The numbers appear on all kinds of processed and packaged food in the easy-to-read Nutrition Facts chart. But can you trust these guides on fats, protein and carbohydrates?
Hard as they may be to swallow, the nutrient numbers on food labels, some restaurant menus and recipes printed in cookbooks, newspapers and magazines are not pulled out of a hat. Most of them come from the United States Department of Agriculture (USDA).
"We currently have the largest database in the world, with information on 100 nutrients for over 7,500 foods," says Joanne Holden, research leader at the USDA's Nutrient Data Laboratory (NDL) in Beltsville. For more than a century, the lab and its predecessors have been providing information on the nutrient content of foods consumed in the United States. The lab's main purpose is to manage databases, including the USDA Nutrient Database for Standard Reference, the "gold standard" for nutritionists, the food industry and just about anyone who wants to know about the nutrients in the food they're eating.
Holden said the federal lab gets its facts in four ways: by hiring independent consulting labs to analyze a particular food; from information provided by commodity groups such as the National Cattlemen's Beef Association, National Pork Producers Council or the National Egg Board; by reviewing scientific literature; and occasionally using its own data to derive nutrient values for mixed-dish foods such as chicken pot pie and beef stew.
The government is not the only source of accurate food databases. Many large food companies maintain their own. As a nutrition research scientist for Quaker Oats' snack group division, Sara Murphy oversees a product's development and its nutrient analysis. She also helps maintain a database for each product, which helps the company comply with labeling requirements.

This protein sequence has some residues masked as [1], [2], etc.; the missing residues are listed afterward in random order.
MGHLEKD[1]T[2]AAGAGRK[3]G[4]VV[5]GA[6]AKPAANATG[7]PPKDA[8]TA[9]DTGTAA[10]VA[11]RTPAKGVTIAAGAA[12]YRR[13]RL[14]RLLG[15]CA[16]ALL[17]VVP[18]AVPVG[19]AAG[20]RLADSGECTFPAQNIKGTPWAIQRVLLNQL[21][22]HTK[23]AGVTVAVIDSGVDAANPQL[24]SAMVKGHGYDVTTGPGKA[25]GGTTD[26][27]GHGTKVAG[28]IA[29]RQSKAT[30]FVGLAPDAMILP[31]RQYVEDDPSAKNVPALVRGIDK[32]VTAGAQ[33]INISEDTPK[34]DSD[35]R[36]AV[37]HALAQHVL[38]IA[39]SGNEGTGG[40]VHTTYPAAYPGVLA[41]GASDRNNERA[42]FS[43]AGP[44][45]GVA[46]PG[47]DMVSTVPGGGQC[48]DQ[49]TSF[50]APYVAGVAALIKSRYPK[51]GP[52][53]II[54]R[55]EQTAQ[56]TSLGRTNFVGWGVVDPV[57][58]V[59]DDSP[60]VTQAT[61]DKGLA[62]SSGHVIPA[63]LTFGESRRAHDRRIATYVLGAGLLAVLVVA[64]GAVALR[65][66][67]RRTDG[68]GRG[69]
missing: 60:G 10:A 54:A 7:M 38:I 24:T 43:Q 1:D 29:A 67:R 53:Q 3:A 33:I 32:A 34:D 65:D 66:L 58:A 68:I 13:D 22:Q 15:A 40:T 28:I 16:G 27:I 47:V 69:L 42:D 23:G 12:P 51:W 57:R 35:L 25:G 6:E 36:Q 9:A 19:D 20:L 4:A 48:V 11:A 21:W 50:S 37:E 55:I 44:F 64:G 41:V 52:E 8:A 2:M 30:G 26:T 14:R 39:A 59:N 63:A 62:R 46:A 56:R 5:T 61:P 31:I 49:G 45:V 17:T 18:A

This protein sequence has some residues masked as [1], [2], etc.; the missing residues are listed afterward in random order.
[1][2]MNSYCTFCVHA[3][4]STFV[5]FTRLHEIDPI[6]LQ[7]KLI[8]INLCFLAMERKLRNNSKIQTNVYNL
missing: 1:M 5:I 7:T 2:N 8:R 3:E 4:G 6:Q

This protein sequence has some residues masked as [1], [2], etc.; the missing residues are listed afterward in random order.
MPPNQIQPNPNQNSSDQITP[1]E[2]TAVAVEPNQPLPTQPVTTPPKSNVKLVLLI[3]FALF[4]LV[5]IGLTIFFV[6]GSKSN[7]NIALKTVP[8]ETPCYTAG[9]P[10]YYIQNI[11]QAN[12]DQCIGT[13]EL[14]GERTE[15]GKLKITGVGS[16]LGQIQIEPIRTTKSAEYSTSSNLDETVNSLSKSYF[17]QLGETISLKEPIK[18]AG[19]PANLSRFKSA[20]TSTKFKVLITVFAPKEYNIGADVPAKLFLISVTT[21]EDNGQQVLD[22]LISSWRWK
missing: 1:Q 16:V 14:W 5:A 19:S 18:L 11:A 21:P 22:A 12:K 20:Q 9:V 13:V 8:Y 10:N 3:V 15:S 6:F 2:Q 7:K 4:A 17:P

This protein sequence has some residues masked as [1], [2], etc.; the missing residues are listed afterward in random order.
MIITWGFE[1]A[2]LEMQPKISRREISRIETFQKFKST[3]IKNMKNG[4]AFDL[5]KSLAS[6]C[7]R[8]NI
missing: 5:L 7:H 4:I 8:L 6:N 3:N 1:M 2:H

But can you trust the numbers?
Constance Geiger, an assistant professor of foods and nutrition at the University of Utah who has extensively studied food labeling, loosely grades the trustworthiness of nutrition information based on where it appears.
"You can believe with confidence the numbers you see on the Nutrition Facts panel of food labels," Geiger said, because food manufacturers have to comply with strict legal guidelines on how nutrients must be listed.
Geiger also believes that the nutrition information on restaurant menus is trustworthy. "If an item makes a nutrient claim, the FDA does require the restaurant to display the nutrition information" for that particular nutrient. For example, if a menu offered low-fat lasagna, the restaurant would have to list the grams of fat in the lasagna. The most reliable nutrition data comes from major fast-food chains, Geiger says, because they hire independent labs to conduct nutrient analysis; other restaurants likely rely on the Standard Reference database or a consultant using a software program.
Nutritional information provided with recipes in cookbooks, newspapers and national magazines has the potential to be least reliable, Geiger said. "Investigate who provided the numbers," she advised. Were the nutrient values calculated by a registered dietitian with access to current information? Does it list as its source the 12th edition of the USDA's Standard Reference? If not, she said, the numbers could be suspect.